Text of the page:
Python for the .NET developer Transcripts
Chapter: The Python Language
Lecture: C# closures

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0:00 I want to talk about another function feature
0:02 of C# that's pretty interesting.
0:05 I suspect it's not used that often.
0:07 It's a little more common in the Javascript space
0:09 but it's definitely a feature of C#.
0:11 It's really interesting. It's called closures.
0:14 So the idea of a closure is
0:16 I've got some function
0:18 going to pass some data to it.
0:21 And then that functions going to create
0:23 another function here.
0:26 And that other function is going to capture
0:30 or get the closure of these variables
0:32 that were ambient to it.
0:34 Kind of like globals but only within this function
0:37 which was only defined temporarily.
0:40 Then when you execute that function later
0:42 we're going to return it.
0:43 When we execute it later its actually going to remember these.
0:45 It's just like we went and created a counter
0:49 little method does counting.
0:50 We created a counter object
0:52 a Counter class and gave it two member variables.
0:54 Where does it start? Actually 3.
0:57 What is its start value and its counter ID.
0:59 And then each time you call execute or something on it
1:02 it can work with those values.
1:04 Same thing here except for not creating a class.
1:07 It's just a function.
1:08 So notice this delegate that we're creating has
1:11 it's void, it has no arguments.
1:13 And yet it's working with start
1:14 which is defined right here.
1:17 So we're working with counter idea which is defined there.
1:19 And its working with starterVal
1:21 which comes in here like this.
1:23 So we're going to call this CreateCounter.
1:24 It's going to describe what it's doing
1:26 creating counter with this.
1:28 Create a function that does not execute.
1:30 We're just handing it back.
1:31 But it's now captured that state that is erased
1:33 when the function returns.
1:35 So it hangs on to it really funky.
1:38 So we're going to call CreateCounter with 7
1:41 and then an id of 1
1:42 and CreateCounter with -100 and an id of 2.
1:45 We call counter1() it goes and increments 7 to 8.
1:49 And we call it again down here it goes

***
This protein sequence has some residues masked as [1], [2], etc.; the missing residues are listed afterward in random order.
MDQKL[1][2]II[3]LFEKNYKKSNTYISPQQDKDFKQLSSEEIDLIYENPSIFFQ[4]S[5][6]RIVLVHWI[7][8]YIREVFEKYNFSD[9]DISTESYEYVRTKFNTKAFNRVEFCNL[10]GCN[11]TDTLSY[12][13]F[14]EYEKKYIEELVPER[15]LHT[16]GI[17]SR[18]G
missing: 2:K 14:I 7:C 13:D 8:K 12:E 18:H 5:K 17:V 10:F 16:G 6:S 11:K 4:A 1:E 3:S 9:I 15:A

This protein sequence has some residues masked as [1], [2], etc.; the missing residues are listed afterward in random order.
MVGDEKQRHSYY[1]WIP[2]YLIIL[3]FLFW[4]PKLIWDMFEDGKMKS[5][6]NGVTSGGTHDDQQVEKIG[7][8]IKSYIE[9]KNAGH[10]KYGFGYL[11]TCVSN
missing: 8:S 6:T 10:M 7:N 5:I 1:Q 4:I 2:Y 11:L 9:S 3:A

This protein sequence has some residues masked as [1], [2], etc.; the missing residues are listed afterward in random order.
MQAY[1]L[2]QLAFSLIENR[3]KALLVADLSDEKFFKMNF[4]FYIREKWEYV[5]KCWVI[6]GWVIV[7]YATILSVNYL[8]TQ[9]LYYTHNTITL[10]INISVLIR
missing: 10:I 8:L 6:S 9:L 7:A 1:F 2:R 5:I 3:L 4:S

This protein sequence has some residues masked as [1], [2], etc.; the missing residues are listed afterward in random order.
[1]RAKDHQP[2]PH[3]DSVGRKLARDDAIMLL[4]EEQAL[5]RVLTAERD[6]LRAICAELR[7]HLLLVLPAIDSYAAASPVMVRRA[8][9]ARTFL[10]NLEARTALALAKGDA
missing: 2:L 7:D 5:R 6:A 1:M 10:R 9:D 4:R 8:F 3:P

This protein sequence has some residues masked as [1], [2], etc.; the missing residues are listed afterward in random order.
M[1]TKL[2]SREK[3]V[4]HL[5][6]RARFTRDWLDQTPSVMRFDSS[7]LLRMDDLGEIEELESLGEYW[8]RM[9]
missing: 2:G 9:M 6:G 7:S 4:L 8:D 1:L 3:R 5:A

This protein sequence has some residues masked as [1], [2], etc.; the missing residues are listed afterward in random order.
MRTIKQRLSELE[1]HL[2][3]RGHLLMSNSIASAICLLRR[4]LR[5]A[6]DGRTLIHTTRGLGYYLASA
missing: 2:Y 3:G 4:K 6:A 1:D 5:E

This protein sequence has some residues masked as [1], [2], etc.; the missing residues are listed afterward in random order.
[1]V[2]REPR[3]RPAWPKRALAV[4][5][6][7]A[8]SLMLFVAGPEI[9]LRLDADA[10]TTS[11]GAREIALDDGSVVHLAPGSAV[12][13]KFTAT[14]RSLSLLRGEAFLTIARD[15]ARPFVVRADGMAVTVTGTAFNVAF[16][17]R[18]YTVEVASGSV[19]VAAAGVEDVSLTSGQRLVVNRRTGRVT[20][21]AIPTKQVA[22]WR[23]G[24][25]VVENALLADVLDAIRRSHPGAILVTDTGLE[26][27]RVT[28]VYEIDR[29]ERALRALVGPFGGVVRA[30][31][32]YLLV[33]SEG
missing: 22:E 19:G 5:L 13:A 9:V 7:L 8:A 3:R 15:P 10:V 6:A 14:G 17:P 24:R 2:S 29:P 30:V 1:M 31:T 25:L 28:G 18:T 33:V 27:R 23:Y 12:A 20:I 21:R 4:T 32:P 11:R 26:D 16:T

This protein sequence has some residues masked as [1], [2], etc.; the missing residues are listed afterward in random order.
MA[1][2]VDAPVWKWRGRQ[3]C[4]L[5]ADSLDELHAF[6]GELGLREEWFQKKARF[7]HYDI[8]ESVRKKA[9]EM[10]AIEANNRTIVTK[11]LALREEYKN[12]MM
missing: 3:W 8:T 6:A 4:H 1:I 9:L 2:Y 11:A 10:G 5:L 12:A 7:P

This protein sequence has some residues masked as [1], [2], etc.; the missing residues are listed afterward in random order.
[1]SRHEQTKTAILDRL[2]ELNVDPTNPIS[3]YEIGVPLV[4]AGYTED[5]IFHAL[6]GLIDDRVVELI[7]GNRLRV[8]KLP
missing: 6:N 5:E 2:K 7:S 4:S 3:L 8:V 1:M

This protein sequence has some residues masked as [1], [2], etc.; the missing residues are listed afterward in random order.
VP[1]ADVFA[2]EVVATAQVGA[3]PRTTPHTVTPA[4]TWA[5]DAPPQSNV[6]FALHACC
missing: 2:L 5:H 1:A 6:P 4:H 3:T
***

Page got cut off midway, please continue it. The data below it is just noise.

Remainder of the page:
1:51 8 to 9, 9 to 10.
1:53 But this one called with different values
1:55 actually has different like state captured in it.
1:57 It's different closures.
1:58 So it'll be like -100 to -99 and so on.
2:02 So let's just run this and see what we get.
2:05 Check this out this is crazy.
2:06 I called a function pass it some arguments
2:08 and then I called it again and again
2:10 each time being void
2:11 and yet it remembers that it's id was 1
2:14 it's start value was 7 and it's current value is 10.
2:17 First 8, 9, and then 10 it holds on to this.
2:20 It's a really interesting idea
2:22 of how to pass additional data.
2:24 It might seem crazy like why would I ever use this.
2:26 Well, imagine you have a lambda expression
2:28 and your trying to do a sort and you need to use data.
2:31 Its ambient to the current scope but there's no way
2:36 within that lambda function to pass it over
2:38 like your passing it through the list
2:39 and the list only passes what it passes.
2:41 So you can use closure or this capture stuff
2:44 to actually get additional information or values
2:47 into these lambda expressions.
2:48 Alright, really really cool stuff.
2:51 This is how you do it in C#.
2:53 All you do is you have a function
2:56 a delegate in this case
2:57 could be a lambda expression as well.
2:59 And all you have to do is just use the values
3:02 here with you know that come from the outside
3:05 use them inside and now their captured
3:06 and held onto forever.
3:08 And they can even you saw they can be changed right?
3:11 Like the start
3:12 keeps getting changed and changed and changed
3:15 to remembered between calls
3:18 up here. So that's closure in C#